Jason DeRouchey is an Assistant Professor in the Department of Chemistry at the University of Kentucky. He received his B.S. degree in Chemistry from the University of Texas at Dallas in 1996. Professor DeRouchey then obtained a MS and PhD in Polymer Science and Engineering at the University of Massachusetts-AmHerst. He first began working with questions of dynamics and DNA as a Alexander von Humboldt Fellow working with Joachim Rädler at the Institute of Experimental Physics at the Ludwig Maximilians Universität (LMU) Munich. Dr. DeRouchey then joined the Laboratory of Physical and Structural Biology at the National Institute of Child Health & Human Development (NICHD) at the National Institutes of Health (NIH) as a IRTA fellow working with V. Adrian Parsegian.
Dr. DeRouchey's laboratory is broadly interested in understanding the forces, structures, and dynamics that govern the interaction of biologically significant macromolecular assemblies to address problems in biology and biomedicine. Using interdisciplinary methodologies in chemistry, physics, and medicine, we focus currently on issues related to DNA condensation in vitro and in vivo and the delivery of artificial gene constructs. Learning the strength, specificity, and reversibility in associates of biologically important macromolecules, typically in crowded environments, is crucial to our understanding of gene and cellular function and for effective and rational drug design.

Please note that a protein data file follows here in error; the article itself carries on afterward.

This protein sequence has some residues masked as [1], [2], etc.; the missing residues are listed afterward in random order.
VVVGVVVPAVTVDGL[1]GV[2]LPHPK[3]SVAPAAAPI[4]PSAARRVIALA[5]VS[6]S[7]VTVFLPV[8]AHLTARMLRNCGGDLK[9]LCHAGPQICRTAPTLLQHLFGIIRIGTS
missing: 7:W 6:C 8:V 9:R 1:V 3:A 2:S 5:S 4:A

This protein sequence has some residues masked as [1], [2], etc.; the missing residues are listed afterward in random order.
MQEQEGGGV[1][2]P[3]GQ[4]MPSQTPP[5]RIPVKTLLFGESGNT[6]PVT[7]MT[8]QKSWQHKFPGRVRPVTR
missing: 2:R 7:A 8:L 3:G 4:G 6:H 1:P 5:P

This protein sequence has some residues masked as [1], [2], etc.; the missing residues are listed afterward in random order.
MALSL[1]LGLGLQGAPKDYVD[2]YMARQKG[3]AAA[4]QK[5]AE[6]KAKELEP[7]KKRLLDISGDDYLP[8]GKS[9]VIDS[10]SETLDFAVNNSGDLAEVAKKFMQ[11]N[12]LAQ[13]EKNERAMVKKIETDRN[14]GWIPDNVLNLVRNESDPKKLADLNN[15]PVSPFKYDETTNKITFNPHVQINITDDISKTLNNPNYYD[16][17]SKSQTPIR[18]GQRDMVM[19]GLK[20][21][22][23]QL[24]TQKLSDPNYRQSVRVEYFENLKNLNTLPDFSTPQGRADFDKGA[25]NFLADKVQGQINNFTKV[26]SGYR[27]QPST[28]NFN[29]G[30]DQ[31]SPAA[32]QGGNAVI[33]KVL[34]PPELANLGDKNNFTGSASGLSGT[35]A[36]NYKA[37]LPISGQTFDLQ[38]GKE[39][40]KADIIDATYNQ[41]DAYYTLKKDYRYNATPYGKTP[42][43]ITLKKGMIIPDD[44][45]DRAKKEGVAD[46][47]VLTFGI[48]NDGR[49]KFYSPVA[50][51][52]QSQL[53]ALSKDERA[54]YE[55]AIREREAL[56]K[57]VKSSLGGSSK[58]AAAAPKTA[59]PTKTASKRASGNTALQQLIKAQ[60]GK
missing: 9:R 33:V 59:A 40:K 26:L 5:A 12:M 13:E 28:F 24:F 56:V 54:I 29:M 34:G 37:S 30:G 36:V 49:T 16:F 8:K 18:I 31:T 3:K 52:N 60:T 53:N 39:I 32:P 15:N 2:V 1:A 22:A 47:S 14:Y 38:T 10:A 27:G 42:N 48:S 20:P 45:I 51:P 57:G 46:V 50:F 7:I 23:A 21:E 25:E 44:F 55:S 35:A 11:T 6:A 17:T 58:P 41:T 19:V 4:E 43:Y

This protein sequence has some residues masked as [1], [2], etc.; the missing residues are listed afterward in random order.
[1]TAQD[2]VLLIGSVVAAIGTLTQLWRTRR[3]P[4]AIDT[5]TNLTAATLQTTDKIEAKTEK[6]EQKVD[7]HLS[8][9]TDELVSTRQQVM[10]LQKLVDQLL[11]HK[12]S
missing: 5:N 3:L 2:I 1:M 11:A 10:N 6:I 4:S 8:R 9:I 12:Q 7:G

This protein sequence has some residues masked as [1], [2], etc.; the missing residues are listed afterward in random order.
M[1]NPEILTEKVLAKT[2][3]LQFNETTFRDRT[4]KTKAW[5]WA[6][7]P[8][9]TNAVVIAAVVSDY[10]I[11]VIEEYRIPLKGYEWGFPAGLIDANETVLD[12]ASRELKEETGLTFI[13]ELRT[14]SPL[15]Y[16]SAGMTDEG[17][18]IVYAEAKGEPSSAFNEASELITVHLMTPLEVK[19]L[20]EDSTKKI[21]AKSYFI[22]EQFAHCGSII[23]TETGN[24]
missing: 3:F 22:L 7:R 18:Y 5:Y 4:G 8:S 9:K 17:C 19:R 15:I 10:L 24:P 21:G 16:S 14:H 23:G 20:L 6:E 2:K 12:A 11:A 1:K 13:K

DNA Condensation: from simple ions to complex proteins
In nature, DNA exists primarily in a highly condensed state. DNA packaging in the cell is typically protein mediated using, for example, histones (in eukaryotic nuclei) or protamines (in sperm cells). The scale of this compaction is immense. For a typcial human chromosome consisting of a single DNA approx. 5 cm in length, every cell thus has almost 2 meters of DNA compacted within its roughly 10 µm size. We work to address fundamental biophysical questions of DNA condensation by integrating x-ray scattering and osmotic stress experiments to investigate how cations mediate DNA-DNA intermolecular forces while extending from in vitro to in vivo packaging, such as mammalian sperm cells. Our long-term goal is to identify the biochemistry that underlies DNA packaging and mispackaging and understand the interrelationship to DNA damage, disease, and reproductive health.
Small molecule drug interactions with DNA